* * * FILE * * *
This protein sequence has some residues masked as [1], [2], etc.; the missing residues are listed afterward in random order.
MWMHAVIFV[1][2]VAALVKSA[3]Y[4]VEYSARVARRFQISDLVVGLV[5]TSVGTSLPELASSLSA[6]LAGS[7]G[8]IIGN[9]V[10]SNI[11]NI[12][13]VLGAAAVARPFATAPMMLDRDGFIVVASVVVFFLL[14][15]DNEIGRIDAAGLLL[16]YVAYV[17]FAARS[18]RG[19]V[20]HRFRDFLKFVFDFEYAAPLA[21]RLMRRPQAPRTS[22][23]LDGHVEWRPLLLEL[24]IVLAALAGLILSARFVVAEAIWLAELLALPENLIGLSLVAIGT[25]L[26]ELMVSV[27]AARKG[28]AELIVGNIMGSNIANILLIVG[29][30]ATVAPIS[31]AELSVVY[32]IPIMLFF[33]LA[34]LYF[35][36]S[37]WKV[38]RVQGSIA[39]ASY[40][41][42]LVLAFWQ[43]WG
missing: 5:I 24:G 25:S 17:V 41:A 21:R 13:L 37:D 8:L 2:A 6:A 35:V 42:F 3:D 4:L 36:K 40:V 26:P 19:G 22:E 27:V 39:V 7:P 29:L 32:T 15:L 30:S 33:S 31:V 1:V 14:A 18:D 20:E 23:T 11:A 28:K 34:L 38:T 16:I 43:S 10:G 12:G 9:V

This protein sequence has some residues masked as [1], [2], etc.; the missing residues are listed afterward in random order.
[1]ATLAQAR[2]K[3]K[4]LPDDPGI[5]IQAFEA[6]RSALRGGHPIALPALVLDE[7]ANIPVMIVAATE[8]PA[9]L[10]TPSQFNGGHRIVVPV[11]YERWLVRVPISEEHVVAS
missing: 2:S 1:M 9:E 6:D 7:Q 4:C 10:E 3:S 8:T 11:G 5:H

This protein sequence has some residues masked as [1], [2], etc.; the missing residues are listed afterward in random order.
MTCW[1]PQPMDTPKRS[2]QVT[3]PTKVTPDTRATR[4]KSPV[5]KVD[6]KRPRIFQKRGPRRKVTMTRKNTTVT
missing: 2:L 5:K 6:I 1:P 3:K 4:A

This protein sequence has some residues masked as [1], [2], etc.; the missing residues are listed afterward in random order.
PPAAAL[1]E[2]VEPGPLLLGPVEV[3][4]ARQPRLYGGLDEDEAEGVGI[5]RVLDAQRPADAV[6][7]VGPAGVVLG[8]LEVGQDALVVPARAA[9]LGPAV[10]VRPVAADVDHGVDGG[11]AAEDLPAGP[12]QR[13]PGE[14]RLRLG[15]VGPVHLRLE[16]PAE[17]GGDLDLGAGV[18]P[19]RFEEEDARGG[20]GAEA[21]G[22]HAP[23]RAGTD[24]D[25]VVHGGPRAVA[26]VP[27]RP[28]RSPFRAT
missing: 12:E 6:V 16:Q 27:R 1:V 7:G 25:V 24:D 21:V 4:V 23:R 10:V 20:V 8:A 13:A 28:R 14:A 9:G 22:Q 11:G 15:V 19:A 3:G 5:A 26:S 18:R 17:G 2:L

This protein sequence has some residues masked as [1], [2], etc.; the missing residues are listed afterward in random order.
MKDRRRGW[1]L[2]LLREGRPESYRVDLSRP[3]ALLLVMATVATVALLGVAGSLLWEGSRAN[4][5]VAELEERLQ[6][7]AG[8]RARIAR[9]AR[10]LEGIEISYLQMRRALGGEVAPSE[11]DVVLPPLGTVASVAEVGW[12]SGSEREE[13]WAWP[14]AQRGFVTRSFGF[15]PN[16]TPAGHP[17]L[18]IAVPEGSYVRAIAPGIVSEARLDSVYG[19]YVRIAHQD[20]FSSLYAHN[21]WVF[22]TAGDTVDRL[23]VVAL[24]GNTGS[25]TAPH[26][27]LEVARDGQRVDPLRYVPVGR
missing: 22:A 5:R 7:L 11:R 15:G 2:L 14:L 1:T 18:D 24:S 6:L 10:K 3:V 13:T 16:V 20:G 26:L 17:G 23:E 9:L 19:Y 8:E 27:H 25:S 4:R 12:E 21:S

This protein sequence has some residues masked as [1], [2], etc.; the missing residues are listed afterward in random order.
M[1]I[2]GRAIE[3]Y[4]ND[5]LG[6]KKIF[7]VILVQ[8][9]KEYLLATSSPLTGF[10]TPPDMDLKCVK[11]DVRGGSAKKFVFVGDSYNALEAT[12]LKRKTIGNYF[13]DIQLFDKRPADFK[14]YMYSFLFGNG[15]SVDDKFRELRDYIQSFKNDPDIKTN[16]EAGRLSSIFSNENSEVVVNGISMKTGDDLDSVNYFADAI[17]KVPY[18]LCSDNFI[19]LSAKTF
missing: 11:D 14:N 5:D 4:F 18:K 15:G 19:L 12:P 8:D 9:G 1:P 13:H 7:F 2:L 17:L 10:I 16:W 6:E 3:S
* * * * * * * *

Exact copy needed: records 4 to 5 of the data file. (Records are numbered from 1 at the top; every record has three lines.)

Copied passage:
This protein sequence has some residues masked as [1], [2], etc.; the missing residues are listed afterward in random order.
PPAAAL[1]E[2]VEPGPLLLGPVEV[3][4]ARQPRLYGGLDEDEAEGVGI[5]RVLDAQRPADAV[6][7]VGPAGVVLG[8]LEVGQDALVVPARAA[9]LGPAV[10]VRPVAADVDHGVDGG[11]AAEDLPAGP[12]QR[13]PGE[14]RLRLG[15]VGPVHLRLE[16]PAE[17]GGDLDLGAGV[18]P[19]RFEEEDARGG[20]GAEA[21]G[22]HAP[23]RAGTD[24]D[25]VVHGGPRAVA[26]VP[27]RP[28]RSPFRAT
missing: 12:E 6:V 16:Q 27:R 1:V 7:G 25:V 24:D 21:V 4:V 23:R 10:V 20:V 8:A 13:A 28:R 14:A 9:G 22:Q 11:G 15:V 19:A 3:G 5:A 26:S 18:R 17:G 2:L

This protein sequence has some residues masked as [1], [2], etc.; the missing residues are listed afterward in random order.
MKDRRRGW[1]L[2]LLREGRPESYRVDLSRP[3]ALLLVMATVATVALLGVAGSLLWEGSRAN[4][5]VAELEERLQ[6][7]AG[8]RARIAR[9]AR[10]LEGIEISYLQMRRALGGEVAPSE[11]DVVLPPLGTVASVAEVGW[12]SGSEREE[13]WAWP[14]AQRGFVTRSFGF[15]PN[16]TPAGHP[17]L[18]IAVPEGSYVRAIAPGIVSEARLDSVYG[19]YVRIAHQD[20]FSSLYAHN[21]WVF[22]TAGDTVDRL[23]VVAL[24]GNTGS[25]TAPH[26][27]LEVARDGQRVDPLRYVPVGR
missing: 22:A 5:R 7:L 11:R 15:G 2:L 14:L 1:T 18:D 24:S 6:L 10:K 3:V 13:T 16:V 20:G 26:L 17:G 23:E 9:L 19:Y 8:E 27:H 25:S 4:R 12:E 21:S